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i am trying to write the huffman coding in Python 3 with the code from but it doesn't work. If i run the code in Python 2.7, it works well.

The following lines are the problem:

while len(trees) > 1:
    childR, childL = heapq.heappop(trees), heapq.heappop(trees)
    parent = (childL[0] + childR[0], childL, childR)
    heapq.heappush(trees, parent)

I get a TypeError in heapq.heappush(u,parent): "unorderable types: tuple() < str()"

So i've searched for a solution, and i think, i have to implement a _lt _ function. Its possible that two or more nodes have the same frequency, then heapq tries to compare the tuples and i think, he can't compare a tuple of a tuple. But i dont know where and how i have to create a compare-method to solve this problem? Can anybody help? ;-)

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The reason is in python3x you can't compare items of two different type:

>>> "foo" < 1
Traceback (most recent call last):
  File "<ipython-input-5-de2fb49cc8c4>", line 1, in <module>
    "foo" < 1
TypeError: unorderable types: str() < int()
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I just had exactly the same problem, porting some old code from Python 2 to Python 3, among other a Huffman coding algorithm using heapq. The problem is indeed that sometimes two entries in the heap have the same probability, but a differently structured "tuple tree", once some symbols have been merged.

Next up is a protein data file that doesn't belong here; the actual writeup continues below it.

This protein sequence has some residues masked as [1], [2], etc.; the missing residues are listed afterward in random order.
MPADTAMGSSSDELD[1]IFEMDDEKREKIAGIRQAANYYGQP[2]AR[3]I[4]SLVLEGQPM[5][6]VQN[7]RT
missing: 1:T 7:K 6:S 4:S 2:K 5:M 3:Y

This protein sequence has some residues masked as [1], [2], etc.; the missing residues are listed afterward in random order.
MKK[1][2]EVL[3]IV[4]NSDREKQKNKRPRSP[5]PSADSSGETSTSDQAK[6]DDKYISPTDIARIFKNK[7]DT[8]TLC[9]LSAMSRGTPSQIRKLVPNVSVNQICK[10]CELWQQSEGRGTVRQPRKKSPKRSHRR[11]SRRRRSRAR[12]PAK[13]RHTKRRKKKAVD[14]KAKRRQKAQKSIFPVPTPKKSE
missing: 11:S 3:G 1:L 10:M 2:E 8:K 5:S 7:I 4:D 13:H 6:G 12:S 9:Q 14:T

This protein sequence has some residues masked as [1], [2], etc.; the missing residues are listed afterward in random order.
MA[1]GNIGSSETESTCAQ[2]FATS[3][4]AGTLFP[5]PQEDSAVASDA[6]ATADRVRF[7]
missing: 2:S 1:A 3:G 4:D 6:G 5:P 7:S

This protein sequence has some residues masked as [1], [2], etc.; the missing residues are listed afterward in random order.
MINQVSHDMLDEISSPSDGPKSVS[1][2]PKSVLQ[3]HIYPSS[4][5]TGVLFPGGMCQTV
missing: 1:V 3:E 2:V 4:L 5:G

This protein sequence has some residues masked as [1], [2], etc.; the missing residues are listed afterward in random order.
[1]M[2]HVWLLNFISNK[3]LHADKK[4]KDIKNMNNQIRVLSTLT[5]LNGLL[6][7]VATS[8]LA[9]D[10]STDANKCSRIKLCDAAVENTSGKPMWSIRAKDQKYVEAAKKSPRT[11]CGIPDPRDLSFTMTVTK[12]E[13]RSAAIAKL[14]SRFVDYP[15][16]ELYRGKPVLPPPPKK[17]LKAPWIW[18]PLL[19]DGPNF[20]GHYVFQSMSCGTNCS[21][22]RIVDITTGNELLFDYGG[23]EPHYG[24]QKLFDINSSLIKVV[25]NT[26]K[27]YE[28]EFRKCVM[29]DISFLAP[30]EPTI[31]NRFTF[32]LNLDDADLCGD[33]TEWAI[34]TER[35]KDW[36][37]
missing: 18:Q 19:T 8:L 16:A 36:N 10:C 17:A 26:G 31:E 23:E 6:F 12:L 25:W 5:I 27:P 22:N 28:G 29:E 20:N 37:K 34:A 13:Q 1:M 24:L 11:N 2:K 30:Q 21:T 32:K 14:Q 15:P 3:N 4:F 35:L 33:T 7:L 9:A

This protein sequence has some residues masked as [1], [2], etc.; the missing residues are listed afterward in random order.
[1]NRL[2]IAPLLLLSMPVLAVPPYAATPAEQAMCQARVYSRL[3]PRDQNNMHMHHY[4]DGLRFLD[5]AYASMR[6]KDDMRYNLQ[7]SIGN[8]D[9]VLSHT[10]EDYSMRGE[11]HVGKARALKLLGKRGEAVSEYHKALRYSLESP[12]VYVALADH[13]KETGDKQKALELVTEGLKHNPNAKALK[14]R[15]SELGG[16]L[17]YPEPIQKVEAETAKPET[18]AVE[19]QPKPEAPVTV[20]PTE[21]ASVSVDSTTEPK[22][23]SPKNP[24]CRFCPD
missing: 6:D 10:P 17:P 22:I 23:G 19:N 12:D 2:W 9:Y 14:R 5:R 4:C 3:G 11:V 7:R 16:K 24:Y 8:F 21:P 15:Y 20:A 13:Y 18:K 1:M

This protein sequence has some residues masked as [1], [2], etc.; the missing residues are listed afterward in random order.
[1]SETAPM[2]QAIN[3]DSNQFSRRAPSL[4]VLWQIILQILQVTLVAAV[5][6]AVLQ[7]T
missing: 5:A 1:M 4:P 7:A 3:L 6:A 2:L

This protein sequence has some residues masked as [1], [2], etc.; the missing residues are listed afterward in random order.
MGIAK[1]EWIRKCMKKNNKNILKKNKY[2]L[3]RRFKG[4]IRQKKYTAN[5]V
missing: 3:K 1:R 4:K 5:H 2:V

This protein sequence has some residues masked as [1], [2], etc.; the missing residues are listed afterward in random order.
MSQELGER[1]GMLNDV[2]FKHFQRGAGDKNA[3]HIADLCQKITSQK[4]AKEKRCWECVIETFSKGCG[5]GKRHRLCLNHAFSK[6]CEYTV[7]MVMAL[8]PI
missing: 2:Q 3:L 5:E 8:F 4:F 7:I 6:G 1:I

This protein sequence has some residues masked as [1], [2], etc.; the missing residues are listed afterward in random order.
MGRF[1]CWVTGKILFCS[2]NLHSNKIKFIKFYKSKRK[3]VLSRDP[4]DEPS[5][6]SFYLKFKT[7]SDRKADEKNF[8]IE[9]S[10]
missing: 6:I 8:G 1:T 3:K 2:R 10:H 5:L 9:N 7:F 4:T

Example: If the heap contains (0.2, ("A", "B)) and (0.2, (("C", "D"), "E"))) then Python tries to compare strings and tuples. Python 2 will just "sort" the mismatched types by their type name, which does not make much sense, but does not hinder the algorithm, either. Python 3, on the other hand, is more strict and raises an exception.

My workaround was to add another element into the tuple in between the accumulated probability and the "tuple-tree", to avoid the actual values from being compared. You could use, e.g., the hash or the repr of the tuples, or some random number or ever-increasing counter.

I am aware that this is an immensely ugly hack, but unless you want to define your own tree node class with some custom __cmp__ function, this seems to be the only way. If anyone has a better idea, feel free to comment.

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